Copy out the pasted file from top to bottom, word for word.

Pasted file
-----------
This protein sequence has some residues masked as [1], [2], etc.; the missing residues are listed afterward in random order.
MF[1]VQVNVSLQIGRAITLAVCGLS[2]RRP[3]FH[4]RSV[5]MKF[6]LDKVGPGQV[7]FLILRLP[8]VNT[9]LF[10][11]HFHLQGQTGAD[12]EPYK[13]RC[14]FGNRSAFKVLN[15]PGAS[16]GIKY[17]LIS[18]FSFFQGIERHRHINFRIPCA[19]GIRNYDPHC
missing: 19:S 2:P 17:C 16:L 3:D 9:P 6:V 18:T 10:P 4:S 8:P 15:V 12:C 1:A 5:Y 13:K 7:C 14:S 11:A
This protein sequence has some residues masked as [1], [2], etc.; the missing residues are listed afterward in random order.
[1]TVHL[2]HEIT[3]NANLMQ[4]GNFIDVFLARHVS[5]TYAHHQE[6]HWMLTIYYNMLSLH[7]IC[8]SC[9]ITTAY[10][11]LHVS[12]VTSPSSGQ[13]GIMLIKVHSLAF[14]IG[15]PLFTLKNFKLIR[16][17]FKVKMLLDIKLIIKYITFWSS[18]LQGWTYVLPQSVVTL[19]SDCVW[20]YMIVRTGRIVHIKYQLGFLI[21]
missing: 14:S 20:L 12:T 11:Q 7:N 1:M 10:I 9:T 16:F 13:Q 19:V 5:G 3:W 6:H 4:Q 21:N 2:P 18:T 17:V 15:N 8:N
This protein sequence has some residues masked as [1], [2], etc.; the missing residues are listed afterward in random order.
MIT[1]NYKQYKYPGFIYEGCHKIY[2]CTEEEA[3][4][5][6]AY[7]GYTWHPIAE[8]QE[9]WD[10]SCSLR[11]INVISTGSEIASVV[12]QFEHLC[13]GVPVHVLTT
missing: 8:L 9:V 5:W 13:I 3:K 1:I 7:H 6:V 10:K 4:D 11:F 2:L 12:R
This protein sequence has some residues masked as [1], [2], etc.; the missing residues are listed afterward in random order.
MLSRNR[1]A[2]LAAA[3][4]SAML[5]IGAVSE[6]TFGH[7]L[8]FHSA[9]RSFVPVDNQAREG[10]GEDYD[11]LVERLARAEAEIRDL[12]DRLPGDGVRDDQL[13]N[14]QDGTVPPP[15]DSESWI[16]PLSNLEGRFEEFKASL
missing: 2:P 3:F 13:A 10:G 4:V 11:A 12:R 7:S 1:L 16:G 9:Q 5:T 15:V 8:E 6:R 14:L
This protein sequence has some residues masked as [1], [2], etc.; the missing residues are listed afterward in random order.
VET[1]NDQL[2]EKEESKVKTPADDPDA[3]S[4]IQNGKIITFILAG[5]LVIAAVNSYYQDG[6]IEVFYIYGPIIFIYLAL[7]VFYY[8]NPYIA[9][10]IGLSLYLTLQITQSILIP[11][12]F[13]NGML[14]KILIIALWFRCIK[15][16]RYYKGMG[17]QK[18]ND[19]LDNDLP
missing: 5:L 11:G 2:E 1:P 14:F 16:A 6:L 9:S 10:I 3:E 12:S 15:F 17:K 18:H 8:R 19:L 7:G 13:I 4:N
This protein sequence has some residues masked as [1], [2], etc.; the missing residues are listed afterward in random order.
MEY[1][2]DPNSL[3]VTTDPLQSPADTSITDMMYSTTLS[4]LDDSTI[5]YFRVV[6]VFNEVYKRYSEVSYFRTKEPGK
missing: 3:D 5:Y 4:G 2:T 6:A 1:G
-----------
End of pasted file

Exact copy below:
This protein sequence has some residues masked as [1], [2], etc.; the missing residues are listed afterward in random order.
MF[1]VQVNVSLQIGRAITLAVCGLS[2]RRP[3]FH[4]RSV[5]MKF[6]LDKVGPGQV[7]FLILRLP[8]VNT[9]LF[10][11]HFHLQGQTGAD[12]EPYK[13]RC[14]FGNRSAFKVLN[15]PGAS[16]GIKY[17]LIS[18]FSFFQGIERHRHINFRIPCA[19]GIRNYDPHC
missing: 19:S 2:P 17:C 16:L 3:D 9:P 6:V 18:T 10:P 4:S 8:P 15:V 12:C 1:A 5:Y 13:K 7:C 14:S 11:A
This protein sequence has some residues masked as [1], [2], etc.; the missing residues are listed afterward in random order.
[1]TVHL[2]HEIT[3]NANLMQ[4]GNFIDVFLARHVS[5]TYAHHQE[6]HWMLTIYYNMLSLH[7]IC[8]SC[9]ITTAY[10][11]LHVS[12]VTSPSSGQ[13]GIMLIKVHSLAF[14]IG[15]PLFTLKNFKLIR[16][17]FKVKMLLDIKLIIKYITFWSS[18]LQGWTYVLPQSVVTL[19]SDCVW[20]YMIVRTGRIVHIKYQLGFLI[21]
missing: 14:S 20:L 12:T 11:Q 7:N 1:M 10:I 9:T 16:F 13:Q 19:V 5:G 3:W 6:H 4:Q 21:N 2:P 18:T 17:V 15:N 8:N
This protein sequence has some residues masked as [1], [2], etc.; the missing residues are listed afterward in random order.
MIT[1]NYKQYKYPGFIYEGCHKIY[2]CTEEEA[3][4][5][6]AY[7]GYTWHPIAE[8]QE[9]WD[10]SCSLR[11]INVISTGSEIASVV[12]QFEHLC[13]GVPVHVLTT
missing: 8:L 9:V 5:W 13:I 3:K 1:I 7:H 6:V 10:K 4:D 11:F 2:L 12:R
This protein sequence has some residues masked as [1], [2], etc.; the missing residues are listed afterward in random order.
MLSRNR[1]A[2]LAAA[3][4]SAML[5]IGAVSE[6]TFGH[7]L[8]FHSA[9]RSFVPVDNQAREG[10]GEDYD[11]LVERLARAEAEIRDL[12]DRLPGDGVRDDQL[13]N[14]QDGTVPPP[15]DSESWI[16]PLSNLEGRFEEFKASL
missing: 2:P 3:F 13:A 10:G 4:V 11:A 12:R 7:S 1:L 16:G 9:Q 5:T 15:V 8:E 6:R 14:L
This protein sequence has some residues masked as [1], [2], etc.; the missing residues are listed afterward in random order.
VET[1]NDQL[2]EKEESKVKTPADDPDA[3]S[4]IQNGKIITFILAG[5]LVIAAVNSYYQDG[6]IEVFYIYGPIIFIYLAL[7]VFYY[8]NPYIA[9][10]IGLSLYLTLQITQSILIP[11][12]F[13]NGML[14]KILIIALWFRCIK[15][16]RYYKGMG[17]QK[18]ND[19]LDNDLP
missing: 5:L 11:G 2:E 1:P 14:F 16:A 6:L 9:S 10:I 3:E 12:S 15:F 17:K 18:H 8:R 19:L 7:G 13:I 4:N
This protein sequence has some residues masked as [1], [2], etc.; the missing residues are listed afterward in random order.
MEY[1][2]DPNSL[3]VTTDPLQSPADTSITDMMYSTTLS[4]LDDSTI[5]YFRVV[6]VFNEVYKRYSEVSYFRTKEPGK
missing: 3:D 5:Y 4:G 2:T 6:A 1:G